Andrea Lyman plays the adult Ellen Garrison in the film. Photo by Christine M. Quirk

Ellen Garrison stands up in spotlight of new biopic premiere in Concord

By Christine M. Quirk —

In an auditorium filled with actors, extras, history buffs, and Concordians — many wearing “Stand Up for Ellen” buttons — the Umbrella Arts Center this month hosted the world premiere screening of “Ellen Garrison: Scenes from an Activist Life.” 

Sam Williams, who wrote a poem titled “Stand Up For Ellen” for the event, called Garrison “an iconic symbol.” 

“Concord is known for the shot heard ‘round the world, but Ellen, I think, was also the shot that was heard around the world, but in a different way,” Williams said. 

Garrison, born in Concord in 1823, was an abolitionist, educator, and an early civil rights activist. Interest in her legacy has soared this year, thanks to a community effort to name the new middle school in her honor. 

The movie is part of Five Sisters Productions’ “Half the History” project, a series of short films focusing on lesser-known — or unknown — women in American history. It was directed by Jennifer Burton and Ursula Burton and produced by Five Sisters and Julie Dobrow. The film’s West Coast premiere was to be on Juneteenth in Altadena, California, where Garrison died and was laid to rest. 

Jennifer Burton teaches film production at Tufts and matches her students with professionals in the industry. This is the seventh movie in the series. 

“There are so many stories that haven’t been told,” she said.

Director Jennifer Burton talks to the audience at the premiere of “Ellen Garrison: Scenes from An Activist Life.” Photo by Christine M. Quirk

Local history, local filming

This is a Concord movie in every sense: Filmed in the Robbins House, Orchard House, and the Concord Armory, with the Umbrella Arts Center as a staging area. Many Concordians were extras in the movie. 

“We filmed [at Orchard House] with the desks Greta Gerwig used in ‘Little Women,’” Jennifer Burton said. “Concord is a filmmaker’s dream.”

The 13-minute film chronicles highlights from Garrison’s activism and teaching career. 

In 1835, 12-year-old Garrison was invited to walk in the town’s Bicentennial Parade. But as the only Black student at the town’s school, she had been ill-treated, and her mother, Susan, was reluctant to let her go. A white schoolmate, Abba Prescott, offered to walk with her, and the two girls marched hand in hand. 

Susan Garrison was a founder of the Ladies’ Antislavery Society of Concord, and as a teenager, Ellen Garrison attended meetings and signed petitions. As a teacher, she later dedicated herself to promoting literacy to formerly enslaved persons in the South.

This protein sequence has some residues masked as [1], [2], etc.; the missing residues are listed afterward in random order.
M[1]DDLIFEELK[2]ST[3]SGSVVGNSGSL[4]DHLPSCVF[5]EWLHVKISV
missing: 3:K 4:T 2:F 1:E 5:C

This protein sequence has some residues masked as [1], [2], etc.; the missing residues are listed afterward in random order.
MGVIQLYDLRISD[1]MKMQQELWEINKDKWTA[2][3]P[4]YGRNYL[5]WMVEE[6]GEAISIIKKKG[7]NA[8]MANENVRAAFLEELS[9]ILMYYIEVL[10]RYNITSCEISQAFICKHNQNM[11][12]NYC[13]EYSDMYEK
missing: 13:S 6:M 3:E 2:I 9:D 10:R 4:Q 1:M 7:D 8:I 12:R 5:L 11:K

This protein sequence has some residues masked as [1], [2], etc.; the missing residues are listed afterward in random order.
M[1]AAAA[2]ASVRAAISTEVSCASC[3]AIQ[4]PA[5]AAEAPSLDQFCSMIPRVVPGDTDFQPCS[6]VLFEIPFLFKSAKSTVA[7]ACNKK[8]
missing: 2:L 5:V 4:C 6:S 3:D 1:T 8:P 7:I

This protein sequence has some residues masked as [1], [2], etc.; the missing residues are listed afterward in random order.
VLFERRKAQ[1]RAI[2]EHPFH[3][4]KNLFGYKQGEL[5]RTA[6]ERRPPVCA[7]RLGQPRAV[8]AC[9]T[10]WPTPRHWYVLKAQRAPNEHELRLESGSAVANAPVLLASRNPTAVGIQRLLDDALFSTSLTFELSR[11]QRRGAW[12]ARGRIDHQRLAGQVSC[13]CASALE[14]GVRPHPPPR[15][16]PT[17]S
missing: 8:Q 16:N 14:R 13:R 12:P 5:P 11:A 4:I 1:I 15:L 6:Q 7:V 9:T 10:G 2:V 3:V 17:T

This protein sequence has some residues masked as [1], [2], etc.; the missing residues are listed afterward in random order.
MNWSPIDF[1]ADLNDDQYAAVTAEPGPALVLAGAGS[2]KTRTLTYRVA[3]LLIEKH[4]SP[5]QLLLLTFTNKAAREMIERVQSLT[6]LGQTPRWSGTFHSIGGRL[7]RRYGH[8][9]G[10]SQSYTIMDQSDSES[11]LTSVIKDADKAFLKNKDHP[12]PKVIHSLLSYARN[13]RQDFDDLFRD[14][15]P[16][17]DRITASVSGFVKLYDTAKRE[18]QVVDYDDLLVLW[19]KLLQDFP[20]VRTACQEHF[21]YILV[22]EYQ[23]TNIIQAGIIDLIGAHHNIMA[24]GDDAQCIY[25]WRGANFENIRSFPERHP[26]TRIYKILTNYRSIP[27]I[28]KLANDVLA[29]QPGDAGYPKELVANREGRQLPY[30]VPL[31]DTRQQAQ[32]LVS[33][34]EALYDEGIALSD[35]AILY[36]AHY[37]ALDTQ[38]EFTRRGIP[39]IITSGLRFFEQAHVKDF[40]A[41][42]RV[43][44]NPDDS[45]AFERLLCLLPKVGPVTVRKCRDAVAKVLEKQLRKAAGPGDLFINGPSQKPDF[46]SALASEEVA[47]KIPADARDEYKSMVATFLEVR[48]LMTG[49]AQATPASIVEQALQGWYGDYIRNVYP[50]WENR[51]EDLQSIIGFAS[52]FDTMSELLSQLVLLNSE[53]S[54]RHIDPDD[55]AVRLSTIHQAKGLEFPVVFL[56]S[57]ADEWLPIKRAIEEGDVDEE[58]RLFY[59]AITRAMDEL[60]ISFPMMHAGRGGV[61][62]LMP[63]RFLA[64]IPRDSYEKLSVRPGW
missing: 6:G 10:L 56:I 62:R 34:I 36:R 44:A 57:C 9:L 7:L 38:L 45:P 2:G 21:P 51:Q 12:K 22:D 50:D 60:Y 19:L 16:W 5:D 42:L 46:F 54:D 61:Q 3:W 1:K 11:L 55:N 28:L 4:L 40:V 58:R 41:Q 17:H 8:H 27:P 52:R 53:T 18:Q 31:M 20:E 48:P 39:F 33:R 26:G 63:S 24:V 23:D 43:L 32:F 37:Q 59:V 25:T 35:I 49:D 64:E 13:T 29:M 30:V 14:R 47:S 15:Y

Jennifer Burton got the idea for the documentary nearly a decade ago, when she talked to a researcher exploring Garrison’s life. 

“But now there was so much more information, we could do an entire film,” she said. “I read about the parade, and it seemed like the story should be told now.”

The movie was a year and a half in the making, but Andrea Lyman, who plays the adult Garrison, said her scenes were shot in a day. 

Another pivotal film scene dramatizes Garrison and her colleague, Mary J. C. Anderson, also a Black teacher, being told to leave a Maryland train station waiting room because it was for white women only. Garrison objected, citing the Civil Rights Act of 1866, but she and Anderson were forcibly removed. The women sued, and though the grand jury dismissed it, it remains an early legal challenge based on that law. 

“She’s so inspirational,” Lyman said. “I love being able to go into a new world. That’s what acting is like; you get to explore new worlds.” 

Spreading a legacy

Garrison left behind a hundred letters which provided details of her story. But one missing thing, Jennifer Burton said, is a photograph. 

“We’re looking through all the newly digitized sources, and I think one day we’ll find one,” she said. “Maybe it’s in somebody’s attic. … You’re finding new material all the time.” 

Jennifer Burton said educators have already contacted her about using the film, and she is excited to be working with the Robbins House, which will use it as a teaching tool. Audience members suggested it be part of the middle school curriculum so that students in the forthcoming Ellen Garrison Building at Concord Middle School can learn about her. 

“We want to have as many people see it as possible,” she said. 

And in a town steeped in history, where people talk casually about “Thoreau” and “Alcott” and “Emerson,” Garrison is not “Garrison” or “Clark,” her married name. Many times, she’s simply “Ellen.”

“We talk about her like she’s gone, but she was in that room today,” Williams said. “She’s in all of us — in anyone that takes on important fights in supporting young people and helping to advance education, in dealing with issues around civil rights, she’s living in us right now.”